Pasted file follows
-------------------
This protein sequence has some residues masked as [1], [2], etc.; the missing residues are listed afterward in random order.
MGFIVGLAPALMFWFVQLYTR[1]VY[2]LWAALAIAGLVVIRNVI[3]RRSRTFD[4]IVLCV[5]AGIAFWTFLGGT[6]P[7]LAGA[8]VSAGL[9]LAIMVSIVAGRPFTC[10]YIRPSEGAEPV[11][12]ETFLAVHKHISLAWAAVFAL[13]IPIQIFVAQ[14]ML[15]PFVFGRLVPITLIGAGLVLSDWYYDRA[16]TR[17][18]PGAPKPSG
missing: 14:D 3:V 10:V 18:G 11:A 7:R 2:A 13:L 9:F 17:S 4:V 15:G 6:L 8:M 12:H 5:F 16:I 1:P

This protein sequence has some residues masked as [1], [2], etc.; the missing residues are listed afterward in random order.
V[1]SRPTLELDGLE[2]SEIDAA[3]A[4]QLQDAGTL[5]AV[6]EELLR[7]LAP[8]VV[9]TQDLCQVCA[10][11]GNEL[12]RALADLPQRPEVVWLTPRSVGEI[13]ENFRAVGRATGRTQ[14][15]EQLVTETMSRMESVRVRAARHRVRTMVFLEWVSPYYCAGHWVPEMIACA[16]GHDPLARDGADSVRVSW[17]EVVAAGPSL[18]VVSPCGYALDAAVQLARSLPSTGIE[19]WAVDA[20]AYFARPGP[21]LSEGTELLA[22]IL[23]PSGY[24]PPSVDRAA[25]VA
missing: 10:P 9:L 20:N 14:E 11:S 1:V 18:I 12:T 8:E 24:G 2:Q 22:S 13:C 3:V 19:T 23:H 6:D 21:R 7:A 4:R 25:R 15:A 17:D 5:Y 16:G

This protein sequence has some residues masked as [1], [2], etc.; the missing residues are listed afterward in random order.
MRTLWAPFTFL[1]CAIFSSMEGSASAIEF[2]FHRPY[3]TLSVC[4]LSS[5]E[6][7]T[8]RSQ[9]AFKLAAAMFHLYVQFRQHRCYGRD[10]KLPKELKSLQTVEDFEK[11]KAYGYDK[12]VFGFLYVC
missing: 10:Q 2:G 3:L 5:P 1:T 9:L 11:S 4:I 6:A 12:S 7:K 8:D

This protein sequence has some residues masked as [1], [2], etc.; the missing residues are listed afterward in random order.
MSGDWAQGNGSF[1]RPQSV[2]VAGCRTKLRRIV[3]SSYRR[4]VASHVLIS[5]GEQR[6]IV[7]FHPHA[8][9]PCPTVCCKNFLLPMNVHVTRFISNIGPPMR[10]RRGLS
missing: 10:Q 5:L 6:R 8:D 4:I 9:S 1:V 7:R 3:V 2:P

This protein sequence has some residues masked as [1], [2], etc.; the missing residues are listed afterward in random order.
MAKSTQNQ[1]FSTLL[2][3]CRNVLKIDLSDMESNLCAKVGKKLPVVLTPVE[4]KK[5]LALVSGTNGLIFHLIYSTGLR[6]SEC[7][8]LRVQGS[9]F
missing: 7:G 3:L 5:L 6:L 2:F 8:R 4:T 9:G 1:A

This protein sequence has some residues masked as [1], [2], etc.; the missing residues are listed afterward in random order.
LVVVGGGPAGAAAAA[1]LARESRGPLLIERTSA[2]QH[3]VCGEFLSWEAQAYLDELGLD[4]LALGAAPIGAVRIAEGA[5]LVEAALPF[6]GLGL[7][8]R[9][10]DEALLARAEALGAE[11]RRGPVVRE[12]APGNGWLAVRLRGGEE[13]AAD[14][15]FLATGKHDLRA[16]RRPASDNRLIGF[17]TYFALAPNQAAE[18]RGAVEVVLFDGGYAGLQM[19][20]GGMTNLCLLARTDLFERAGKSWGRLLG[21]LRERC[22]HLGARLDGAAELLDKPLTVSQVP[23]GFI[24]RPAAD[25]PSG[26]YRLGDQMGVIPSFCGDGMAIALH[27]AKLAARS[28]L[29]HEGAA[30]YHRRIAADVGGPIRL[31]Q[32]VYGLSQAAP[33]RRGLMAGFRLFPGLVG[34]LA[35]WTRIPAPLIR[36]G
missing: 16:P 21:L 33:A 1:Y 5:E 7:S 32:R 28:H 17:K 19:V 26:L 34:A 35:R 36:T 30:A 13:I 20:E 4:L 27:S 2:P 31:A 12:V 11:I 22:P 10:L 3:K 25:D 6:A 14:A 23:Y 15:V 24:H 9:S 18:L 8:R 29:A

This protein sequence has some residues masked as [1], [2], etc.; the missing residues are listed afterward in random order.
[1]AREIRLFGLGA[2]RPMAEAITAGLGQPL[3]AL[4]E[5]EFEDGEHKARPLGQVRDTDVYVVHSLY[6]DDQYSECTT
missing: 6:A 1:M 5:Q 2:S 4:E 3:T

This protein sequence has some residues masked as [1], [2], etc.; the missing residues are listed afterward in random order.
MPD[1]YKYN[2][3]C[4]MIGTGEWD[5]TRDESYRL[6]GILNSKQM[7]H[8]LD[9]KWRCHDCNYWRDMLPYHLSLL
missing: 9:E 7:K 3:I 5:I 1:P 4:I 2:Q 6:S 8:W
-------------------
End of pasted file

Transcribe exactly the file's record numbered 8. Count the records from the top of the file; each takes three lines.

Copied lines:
This protein sequence has some residues masked as [1], [2], etc.; the missing residues are listed afterward in random order.
MPD[1]YKYN[2][3]C[4]MIGTGEWD[5]TRDESYRL[6]GILNSKQM[7]H[8]LD[9]KWRCHDCNYWRDMLPYHLSLL
missing: 9:E 7:K 3:I 5:I 1:P 4:I 2:Q 6:S 8:W